A Culture of Numbers, Spreadsheets, and Accountability
Yesterday I was one of several speakers at a mini-conference sponsored by a New Mexico agency whose sole purpose is to raise the reading achievement scores of the student body of low performing skills. My piece was to present on the Growth Mindset (the interest of the agency in Growth Mindsets was due to its potential to raise test scores – e.g., see https://www.mindsetworks.com/page/increase-students-motivation-grades-and-achievement-test-scores.aspx).
What I was most stuck by, during this mini-conference, was the embracing of and joy in reporting the rising test scores and achievement scores of students. The two other speakers, one an administrator with that New Mexico agency and the other a principal, had slide after slide with numbers, percentages, and spreadsheets. The audience clapped and cheered at these reports, at spreadsheets with countless columns and rows of data, at images of whiteboards filled with numbers, at pictures of storage rooms filled with shelf after shelf of loose leaf binders of scripted reading program materials. I sat there feeling like an alien in this culture of tests, data, and accountability.
As I watched these presentations, several questions crossed my mind:
- Did the initiatives help raise students’ interest in and enjoyment of reading?
- Do the students, themselves, care that their achievement scores increased?
- The scores of a student who went from a 3rd grade reading level to a 5th grade level was shown. Another student’s scores were shown who did not progress with reasons of why s/he did not do so (e.g., s/he was not assessed correctly in the first test). I wonder what these students would say about all of the reading interventions if they were personally asked.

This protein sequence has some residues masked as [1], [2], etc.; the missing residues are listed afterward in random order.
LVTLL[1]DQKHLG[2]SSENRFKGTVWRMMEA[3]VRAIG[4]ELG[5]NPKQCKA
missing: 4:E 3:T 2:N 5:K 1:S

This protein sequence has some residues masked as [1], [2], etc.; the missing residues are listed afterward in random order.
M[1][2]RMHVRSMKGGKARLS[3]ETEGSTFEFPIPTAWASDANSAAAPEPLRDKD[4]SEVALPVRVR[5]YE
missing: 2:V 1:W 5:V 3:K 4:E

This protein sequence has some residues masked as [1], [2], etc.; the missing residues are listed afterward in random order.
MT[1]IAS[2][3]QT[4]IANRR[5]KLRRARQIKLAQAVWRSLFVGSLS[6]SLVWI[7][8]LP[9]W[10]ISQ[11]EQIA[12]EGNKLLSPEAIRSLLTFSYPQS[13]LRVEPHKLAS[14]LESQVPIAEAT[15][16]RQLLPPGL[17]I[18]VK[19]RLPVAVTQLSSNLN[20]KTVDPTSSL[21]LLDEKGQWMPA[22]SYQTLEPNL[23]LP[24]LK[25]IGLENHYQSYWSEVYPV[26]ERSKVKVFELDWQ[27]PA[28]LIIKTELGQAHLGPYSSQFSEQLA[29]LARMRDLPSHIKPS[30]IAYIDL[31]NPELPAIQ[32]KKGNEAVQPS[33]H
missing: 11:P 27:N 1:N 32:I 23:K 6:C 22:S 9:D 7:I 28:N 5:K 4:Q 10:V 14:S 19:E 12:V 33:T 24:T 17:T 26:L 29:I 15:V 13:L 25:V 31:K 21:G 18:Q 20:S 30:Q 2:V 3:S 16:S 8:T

I do believe that data can enhance the learning process if it is used as direct and immediate feedback to help both the educator and the learner get information about what the learner is doing well and what areas could be improved. But let’s not delude ourselves, these accountability systems have been designed by adults for adults. The students become numbers – a commodity in the adult games of NCLB, Race to the Top, and Annual Yearly Progress. Too often the individual children behind these numbers are not considered in these games centered on increasing the numbers. My overriding question is then, “What are both short term and long term effects of this culture of testing, numbers, accountability and data on individual children?’
A recent study examined the affects of these initiatives on high poverty, low performing schools:
Anjale D. Welton, a professor of educational policy at the University of Illinois, explored how these performance mandates affected the school’s culture. During interviews, Welton and her colleagues found that the students felt “stigmatized” and “humiliated” by their school’s failing status.
Welton says her research suggests the school’s declining academic reputation also resulted in higher teacher turnover, denying students the consistent social support they need to become first-generation college students.
“This school was so focused on meeting the demands of state policy that it was unaware of the toll it was taking on the culture and climate of the school,” Welton argued. Rather than centering performance problems on students and teachers, policymakers should take into consideration the systemic inequities and larger sociopolitical contexts in which schools operate,” Williams said. “We also need to be more aware of the impact of labeling schools ‘high minority, high poverty’ and ‘low performing,’ because these descriptors convey deficit connotations.” (Teaching to the test may hinder college preparedness)
. . . and in closing, here is a quote from a favorite book of mine, The Little Prince:
Grown-ups like numbers. When you tell them about a new friend, they never ask questions about what really matters. They never ask: “What does his voice sound like?” “What games does he like best?” “Does he collect butterflies?”. They ask: “How old is he?” “How many brothers does he have?” “How much does he weigh?” “How much money does his father make?” Only then do they think they know him.
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